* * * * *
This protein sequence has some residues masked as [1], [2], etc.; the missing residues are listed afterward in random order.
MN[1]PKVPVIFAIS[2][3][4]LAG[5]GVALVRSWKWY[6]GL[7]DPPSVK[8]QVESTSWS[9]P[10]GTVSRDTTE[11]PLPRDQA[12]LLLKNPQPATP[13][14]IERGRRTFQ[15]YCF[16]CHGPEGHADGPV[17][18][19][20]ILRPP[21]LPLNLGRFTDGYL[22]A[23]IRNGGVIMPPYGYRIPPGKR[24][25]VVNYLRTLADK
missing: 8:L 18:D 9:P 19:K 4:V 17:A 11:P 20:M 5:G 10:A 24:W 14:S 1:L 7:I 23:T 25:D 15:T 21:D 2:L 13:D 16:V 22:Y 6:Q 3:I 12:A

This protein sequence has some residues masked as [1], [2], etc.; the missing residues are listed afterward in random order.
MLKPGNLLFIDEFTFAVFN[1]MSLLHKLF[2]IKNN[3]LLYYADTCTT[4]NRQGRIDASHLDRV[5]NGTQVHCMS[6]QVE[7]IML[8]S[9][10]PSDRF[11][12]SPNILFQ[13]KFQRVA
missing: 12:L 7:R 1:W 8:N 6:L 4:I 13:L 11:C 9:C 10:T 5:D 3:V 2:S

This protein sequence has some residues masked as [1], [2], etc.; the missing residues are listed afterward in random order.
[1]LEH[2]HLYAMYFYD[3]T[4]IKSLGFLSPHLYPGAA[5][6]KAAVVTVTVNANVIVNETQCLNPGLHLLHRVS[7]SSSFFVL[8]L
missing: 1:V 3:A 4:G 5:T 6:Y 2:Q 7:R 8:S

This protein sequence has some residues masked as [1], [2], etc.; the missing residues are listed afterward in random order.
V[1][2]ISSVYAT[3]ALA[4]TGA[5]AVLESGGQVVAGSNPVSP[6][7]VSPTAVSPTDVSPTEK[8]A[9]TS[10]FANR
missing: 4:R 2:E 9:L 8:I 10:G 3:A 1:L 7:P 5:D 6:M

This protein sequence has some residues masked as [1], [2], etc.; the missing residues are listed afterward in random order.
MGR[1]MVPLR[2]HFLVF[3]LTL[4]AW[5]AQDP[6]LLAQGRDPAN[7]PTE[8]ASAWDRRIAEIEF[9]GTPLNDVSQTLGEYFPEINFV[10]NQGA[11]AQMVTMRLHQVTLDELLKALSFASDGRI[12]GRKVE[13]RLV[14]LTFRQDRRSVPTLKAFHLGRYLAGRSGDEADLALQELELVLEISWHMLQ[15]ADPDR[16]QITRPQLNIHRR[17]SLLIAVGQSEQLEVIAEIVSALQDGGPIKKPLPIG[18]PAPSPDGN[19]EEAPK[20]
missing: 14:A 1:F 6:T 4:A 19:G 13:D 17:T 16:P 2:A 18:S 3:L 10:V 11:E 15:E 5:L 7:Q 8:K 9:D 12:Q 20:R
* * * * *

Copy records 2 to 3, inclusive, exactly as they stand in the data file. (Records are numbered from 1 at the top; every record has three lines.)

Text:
This protein sequence has some residues masked as [1], [2], etc.; the missing residues are listed afterward in random order.
MLKPGNLLFIDEFTFAVFN[1]MSLLHKLF[2]IKNN[3]LLYYADTCTT[4]NRQGRIDASHLDRV[5]NGTQVHCMS[6]QVE[7]IML[8]S[9][10]PSDRF[11][12]SPNILFQ[13]KFQRVA
missing: 12:L 7:R 1:W 8:N 6:L 4:I 13:L 11:C 9:C 10:T 5:D 3:V 2:S

This protein sequence has some residues masked as [1], [2], etc.; the missing residues are listed afterward in random order.
[1]LEH[2]HLYAMYFYD[3]T[4]IKSLGFLSPHLYPGAA[5][6]KAAVVTVTVNANVIVNETQCLNPGLHLLHRVS[7]SSSFFVL[8]L
missing: 1:V 3:A 4:G 5:T 6:Y 2:Q 7:R 8:S